Wednesday, August 09, 2017

Condole? Can do!

A friend recently lost someone (they died) and I have been seeing people express their sympathies on Facebook, where I've learned some things about how to and how not to do that, funky-fresh for the 2017s-style. Think this is a difficult position to be in? Think about yourself and how hard this is for you!

  • Don't LOL - If you know what 'LOL' stands for, you probably already know you shouldn't do it. If you don't know what it stands for, you still shouldn't do it.
  • Maximize the minimization - Your friend feels bad, because they're burdened by overwhelming grief and sadness. Of course you don't want that. You want your friend to feel good, and the way you do that is by minimizing their grief and sadness. Take it down a notch! Helpfully remind them of things that they may have forgotten, such as "death is part of life", "he/she is in a better place" and "God has a plan". Don't be harsh in pointing these things out; they might have just slipped their mind. 
  • Make sure everyone knows how you feel - You want to relate to your friend in this situation. Establish common ground by telling a story about how you knew someone else who died once and how sad you were and how that means you know exactly how your friend feels. Don't be afraid to dig deep (side note: try to avoid metaphors like 'dig deep' when possible) to find common ground (side note: maybe avoid mentioning 'ground', while you're at it). If their mom died and yours is still alive, tell them that you knew somebody once who had a mom but that was a long time ago and she's probably dead by now (you've lost touch over the years) and even if she might not be dead, just the idea that it is likely true has affected you profoundly, because that's how deeply you feel things.
  • Don't waste an opportunity - When you post on a social media platform like Facebook, you have to think of it as posting to the entire world, because that's how pervasive the reach is. With that in mind, it would be downright silly to not let folks know what side projects you have going on, even as your friend deals with the aftermath of a loved one's absence from their life: "I'll miss (person who died) and I'm very sorry (he/she) didn't live long enough to read the new book I'm writing that will be available on Amazon as well as several local, independent book stores in the Tampa Bay area. I know (person who died) would have wanted it that way, and by 'it' I mean global distribution via the world's leading on-line retailer while also supporting local 'niche' merchants."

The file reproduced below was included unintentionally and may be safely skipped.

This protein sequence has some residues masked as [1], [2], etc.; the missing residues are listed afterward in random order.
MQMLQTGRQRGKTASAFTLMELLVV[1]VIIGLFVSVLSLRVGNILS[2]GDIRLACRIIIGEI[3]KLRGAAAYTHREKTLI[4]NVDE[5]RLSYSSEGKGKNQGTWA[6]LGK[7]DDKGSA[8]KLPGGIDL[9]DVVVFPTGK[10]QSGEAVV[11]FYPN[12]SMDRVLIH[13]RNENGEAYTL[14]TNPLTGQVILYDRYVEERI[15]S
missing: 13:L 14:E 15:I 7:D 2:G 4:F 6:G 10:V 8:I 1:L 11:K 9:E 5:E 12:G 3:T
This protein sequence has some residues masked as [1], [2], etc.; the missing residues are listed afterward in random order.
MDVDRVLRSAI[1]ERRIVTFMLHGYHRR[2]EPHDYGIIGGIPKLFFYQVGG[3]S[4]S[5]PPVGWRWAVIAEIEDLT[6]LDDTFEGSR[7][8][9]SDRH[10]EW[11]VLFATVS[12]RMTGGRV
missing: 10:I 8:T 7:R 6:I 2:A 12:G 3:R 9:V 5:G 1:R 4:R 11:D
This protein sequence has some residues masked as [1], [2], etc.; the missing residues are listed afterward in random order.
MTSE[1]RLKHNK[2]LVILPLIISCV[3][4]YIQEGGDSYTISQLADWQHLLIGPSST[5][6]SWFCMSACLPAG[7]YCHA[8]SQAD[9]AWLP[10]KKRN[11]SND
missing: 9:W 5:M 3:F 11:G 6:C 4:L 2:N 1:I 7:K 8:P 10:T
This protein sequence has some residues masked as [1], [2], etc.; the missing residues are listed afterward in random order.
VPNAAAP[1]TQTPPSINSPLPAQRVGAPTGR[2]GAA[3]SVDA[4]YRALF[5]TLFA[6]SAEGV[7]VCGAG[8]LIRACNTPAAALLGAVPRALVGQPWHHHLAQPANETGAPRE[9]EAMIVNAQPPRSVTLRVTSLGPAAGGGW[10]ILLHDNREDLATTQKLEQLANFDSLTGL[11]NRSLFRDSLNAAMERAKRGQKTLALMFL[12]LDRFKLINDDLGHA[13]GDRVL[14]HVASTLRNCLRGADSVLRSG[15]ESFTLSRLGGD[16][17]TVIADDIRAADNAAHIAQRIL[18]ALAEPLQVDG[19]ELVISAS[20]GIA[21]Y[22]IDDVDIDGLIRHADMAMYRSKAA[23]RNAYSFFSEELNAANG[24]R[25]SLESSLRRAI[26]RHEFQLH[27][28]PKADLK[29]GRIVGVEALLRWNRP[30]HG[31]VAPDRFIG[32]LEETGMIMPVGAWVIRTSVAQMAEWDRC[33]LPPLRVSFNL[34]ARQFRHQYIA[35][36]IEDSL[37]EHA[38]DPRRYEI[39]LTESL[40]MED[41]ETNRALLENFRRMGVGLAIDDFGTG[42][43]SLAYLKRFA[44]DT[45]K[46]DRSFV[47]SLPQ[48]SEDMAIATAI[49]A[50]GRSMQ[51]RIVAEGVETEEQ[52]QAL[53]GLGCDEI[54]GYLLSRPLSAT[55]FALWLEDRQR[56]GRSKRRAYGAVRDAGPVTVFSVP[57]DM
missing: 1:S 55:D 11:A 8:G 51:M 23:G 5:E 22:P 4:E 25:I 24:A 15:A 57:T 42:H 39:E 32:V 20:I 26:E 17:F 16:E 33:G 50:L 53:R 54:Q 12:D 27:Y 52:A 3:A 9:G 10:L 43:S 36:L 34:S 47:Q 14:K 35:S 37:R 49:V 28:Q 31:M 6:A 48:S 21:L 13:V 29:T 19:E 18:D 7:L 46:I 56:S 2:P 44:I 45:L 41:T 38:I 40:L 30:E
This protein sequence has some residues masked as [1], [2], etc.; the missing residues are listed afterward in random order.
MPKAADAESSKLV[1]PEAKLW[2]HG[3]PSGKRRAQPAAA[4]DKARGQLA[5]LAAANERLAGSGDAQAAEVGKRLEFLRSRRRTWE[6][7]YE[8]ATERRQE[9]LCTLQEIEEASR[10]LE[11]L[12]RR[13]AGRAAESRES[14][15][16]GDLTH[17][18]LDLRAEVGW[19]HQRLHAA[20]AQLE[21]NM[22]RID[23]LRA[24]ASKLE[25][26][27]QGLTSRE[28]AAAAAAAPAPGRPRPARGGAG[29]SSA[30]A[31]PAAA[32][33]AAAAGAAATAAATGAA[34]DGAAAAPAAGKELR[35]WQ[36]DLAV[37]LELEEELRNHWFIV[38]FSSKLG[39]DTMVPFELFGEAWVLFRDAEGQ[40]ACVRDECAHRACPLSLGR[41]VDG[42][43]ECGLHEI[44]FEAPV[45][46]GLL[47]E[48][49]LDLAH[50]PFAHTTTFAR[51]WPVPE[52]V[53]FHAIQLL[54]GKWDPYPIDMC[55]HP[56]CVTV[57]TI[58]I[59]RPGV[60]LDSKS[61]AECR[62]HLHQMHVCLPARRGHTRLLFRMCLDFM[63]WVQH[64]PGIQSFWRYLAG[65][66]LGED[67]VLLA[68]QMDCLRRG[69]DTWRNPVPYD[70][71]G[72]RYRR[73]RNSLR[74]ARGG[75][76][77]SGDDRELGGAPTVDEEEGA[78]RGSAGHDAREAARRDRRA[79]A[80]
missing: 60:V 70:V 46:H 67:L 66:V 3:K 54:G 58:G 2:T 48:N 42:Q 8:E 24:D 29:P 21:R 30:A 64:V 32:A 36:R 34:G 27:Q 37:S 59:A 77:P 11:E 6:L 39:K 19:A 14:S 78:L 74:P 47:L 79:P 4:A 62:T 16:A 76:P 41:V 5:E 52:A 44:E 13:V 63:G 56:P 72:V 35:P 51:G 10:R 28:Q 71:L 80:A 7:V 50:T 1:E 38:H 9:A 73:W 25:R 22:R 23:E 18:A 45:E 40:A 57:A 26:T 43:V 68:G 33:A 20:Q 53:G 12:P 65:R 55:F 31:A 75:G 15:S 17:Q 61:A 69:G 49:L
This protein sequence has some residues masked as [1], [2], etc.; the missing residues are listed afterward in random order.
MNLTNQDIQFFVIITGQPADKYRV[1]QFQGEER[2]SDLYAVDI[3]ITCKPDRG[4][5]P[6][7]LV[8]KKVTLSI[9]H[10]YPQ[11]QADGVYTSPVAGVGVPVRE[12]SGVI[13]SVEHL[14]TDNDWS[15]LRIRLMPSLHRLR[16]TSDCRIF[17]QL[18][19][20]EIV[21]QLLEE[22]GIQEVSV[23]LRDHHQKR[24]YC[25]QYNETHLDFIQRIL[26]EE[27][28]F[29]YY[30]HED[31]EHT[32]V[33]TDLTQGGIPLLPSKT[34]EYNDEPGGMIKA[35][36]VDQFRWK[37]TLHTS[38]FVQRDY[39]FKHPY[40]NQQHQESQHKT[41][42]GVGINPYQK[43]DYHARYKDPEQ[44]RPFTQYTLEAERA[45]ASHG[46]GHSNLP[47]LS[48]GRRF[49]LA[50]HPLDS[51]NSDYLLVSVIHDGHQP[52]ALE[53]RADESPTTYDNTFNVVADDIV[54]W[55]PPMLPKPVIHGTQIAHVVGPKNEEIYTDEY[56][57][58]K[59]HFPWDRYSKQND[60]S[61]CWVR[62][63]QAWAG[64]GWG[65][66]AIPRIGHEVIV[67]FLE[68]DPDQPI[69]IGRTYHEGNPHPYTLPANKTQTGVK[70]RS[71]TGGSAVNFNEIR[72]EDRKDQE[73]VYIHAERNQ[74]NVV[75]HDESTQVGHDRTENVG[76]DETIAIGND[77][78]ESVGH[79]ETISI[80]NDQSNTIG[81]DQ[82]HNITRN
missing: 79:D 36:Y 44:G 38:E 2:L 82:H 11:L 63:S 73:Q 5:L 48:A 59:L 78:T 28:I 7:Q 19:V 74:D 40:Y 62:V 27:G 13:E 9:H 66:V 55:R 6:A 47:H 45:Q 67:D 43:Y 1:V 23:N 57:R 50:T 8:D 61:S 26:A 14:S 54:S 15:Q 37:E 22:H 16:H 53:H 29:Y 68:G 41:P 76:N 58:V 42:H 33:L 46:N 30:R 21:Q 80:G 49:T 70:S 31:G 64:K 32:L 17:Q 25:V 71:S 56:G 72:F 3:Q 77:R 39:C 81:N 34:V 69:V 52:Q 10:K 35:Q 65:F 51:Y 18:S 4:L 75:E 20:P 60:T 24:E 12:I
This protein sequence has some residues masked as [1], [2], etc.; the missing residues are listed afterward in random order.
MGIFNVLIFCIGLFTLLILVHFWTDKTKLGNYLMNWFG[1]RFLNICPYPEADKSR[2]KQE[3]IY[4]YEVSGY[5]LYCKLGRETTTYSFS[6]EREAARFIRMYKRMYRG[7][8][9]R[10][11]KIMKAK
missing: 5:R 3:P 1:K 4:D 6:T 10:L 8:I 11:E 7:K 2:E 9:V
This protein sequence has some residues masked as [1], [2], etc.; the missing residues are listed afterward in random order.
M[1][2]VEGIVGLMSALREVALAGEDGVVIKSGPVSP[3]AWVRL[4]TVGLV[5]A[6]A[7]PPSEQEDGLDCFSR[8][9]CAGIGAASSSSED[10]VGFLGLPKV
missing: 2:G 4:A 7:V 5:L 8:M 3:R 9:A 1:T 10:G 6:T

• Go big - Try not to be the first one to express your condolences because there's a lot of pressure that comes from setting the bar and you don't need that in a time like this. Wait until a few people weigh and then be better than them. If someone says "You have my sympathies", say "You have my deepest sympathies". If they say, "I know this is a difficult time", say "I know this is an extremely difficult time". Adjectives will be tremendously helpful but be judicious; avoid extreme modifiers unless circumstances warrant. Somebody's 91-year-old grandfather passing away peacefully in his sleep might qualify as "tragic" but probably not "horrific".
  • Be inclusive - Kind of along the same lines as the previous bullet point: If someone says "I'm holding you in my heart", say "I'm holding you and your family in my heart". This is a great way to earn points with cousins and other outliers. If someone says "You are in my thoughts", say "You are in my thoughts and prayers". A great philosopher (I don't recall the name) once posed the fundamental question, "Conjunction Junction, what's your function?" Think about it.
  • Spelling matters - It doesn't matter how casually you normally regard spelling and grammar; a situation like this requires that you buckle down and do it the right way for a change. Don't say "I'm sorry for your lost" because that doesn't make sense and it doesn't matter how sincere your condolences are, nobody wants to hear from a dumbass when they're trying to deal with a lost. 
  • Don't say "I'm sorry" - It's trite. Plus, why would you apologize? It's not your fault. Unless it is, in which case it's probably best that you not say anything at all. Until you talk to a lawyer, at least.

1 comment:

Dianna Austin Lacey said...

All good advice. (Still funny tho)